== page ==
The gritty subject matter is juxtaposed against a prose style we tend to associate with a different kind of novel — it reads more like a coming-of-age story than a thriller. Würger’s writing is mannered; it often has an otherworldly, fable-like quality. On the first page, we learn that a couple has moved to a house in a forest “so the wife could die in peace.” She has cancer. Instead of dying, she gets pregnant. “She gave birth,” the narrator says, “to a small, scrawny infant with delicate limbs and a full head of black hair. The man and the woman planted a cherry tree behind the house and named their son Hans. That was me.”
Würger avoids most references to contemporary life — if Hans had a television growing up, we don’t know it — and there is a Gothic quality to the series of misfortunes he heaps upon his young hero: friendlessness; the deaths of both parents within six months when he is in high school; the aunt, his sole living relative, who is so cold to him as to be sociopathic (something inadequately explained by her own struggle with depression). Before she decides to enlist him in crime-solving, she simply ignores him, sending him, after his parents’ deaths, to a Jesuit boarding school, an institution replete with “towers and crenelated walls.” He has only one pleasure: boxing. He and the school’s cook spar in the basement.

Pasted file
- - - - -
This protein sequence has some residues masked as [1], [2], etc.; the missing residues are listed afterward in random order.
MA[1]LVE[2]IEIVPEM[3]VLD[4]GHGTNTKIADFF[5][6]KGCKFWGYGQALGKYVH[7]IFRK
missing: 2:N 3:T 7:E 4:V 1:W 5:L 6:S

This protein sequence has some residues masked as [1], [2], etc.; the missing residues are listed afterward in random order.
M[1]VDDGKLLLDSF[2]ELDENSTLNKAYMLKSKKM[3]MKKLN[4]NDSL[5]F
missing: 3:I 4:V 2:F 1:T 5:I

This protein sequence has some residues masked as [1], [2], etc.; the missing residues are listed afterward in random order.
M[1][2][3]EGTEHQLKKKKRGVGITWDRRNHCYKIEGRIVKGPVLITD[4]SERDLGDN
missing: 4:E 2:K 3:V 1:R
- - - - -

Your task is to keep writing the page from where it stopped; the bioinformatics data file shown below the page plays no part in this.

The self-conscious bleakness and attempts at timelessness can seem a little forced, as if they are mostly intended to give the impression of depth and to distinguish the book from more commercial novels. Here, for example, is what Hans brought with him to boarding school: “five pairs of trousers and five shirts, underwear, socks, one of my father’s woolen jerseys, my mother’s necklace, a hat, a twig from the cherry tree” — the one his parents planted after his birth — “my brown diary with the unlined pages and the black cowhide boxing gloves.” No phone or laptop, apparently. It is simply not believable, as a depiction of a middle-class teenager.
In this context, Hans’s occasional references to something specific and contemporary not only stand out — they seem to have a force that we usually associate with more powerful or original observations. When he arrives at Cambridge, for example, he notices a lot of students take Ritalin “to cope with the pressure.” “There were,” he says, “indeed some geniuses among the students, but the majority just worked really hard.”